Agricultural practices have intensified during the past 50 yr, increasing crop production and altering the Canadian prairie landscape by removing or degrading uncropped habitats, including wetlands. We predicted that agricultural practices would alter invertebrate communities and the diets of consumers such as insectivorous birds. Using stable isotope analysis (δ13C and δ15N), we tested for differences in the assimilated diets and isotopic niche widths of adult and nestling Tree Swallows (Tachycineta bicolor) in grassland and cropland sites with similar wetland densities in Saskatchewan, Canada. We also assessed relationships between swallow diet and body size, mass, and condition. Dietary composition and niche width differed between years and age classes but were not consistently related to agricultural land cover. Aquatic insect prey (Diptera and Odonata) made up 75% of all swallow diets, but nestlings consumed a larger proportion of terrestrial Diptera, resulting in broader isotopic niche widths compared with adults. Age-specific dietary differences could have been related to temporal shifts in the insect community or distinct foraging by adults when feeding nestlings. The body mass and condition of adult and nestling swallows were unrelated to diet, but were higher on average in grassland than cropland habitat. Overall, Tree Swallows specialized in feeding on aquatic insects, regardless of agricultural land cover, at least in wetland-dominated habitats. Food resources originating from wetlands may play a critical role in supporting insectivorous bird populations in agricultural landscapes.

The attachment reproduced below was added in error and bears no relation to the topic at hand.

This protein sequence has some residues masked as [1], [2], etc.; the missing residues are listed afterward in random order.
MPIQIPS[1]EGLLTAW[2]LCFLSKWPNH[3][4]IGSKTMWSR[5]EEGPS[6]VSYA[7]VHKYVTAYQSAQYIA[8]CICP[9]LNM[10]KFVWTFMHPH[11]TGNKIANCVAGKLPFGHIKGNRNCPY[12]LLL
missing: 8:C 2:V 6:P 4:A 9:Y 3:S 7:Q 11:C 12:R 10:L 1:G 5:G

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Vol. 120 • No. 4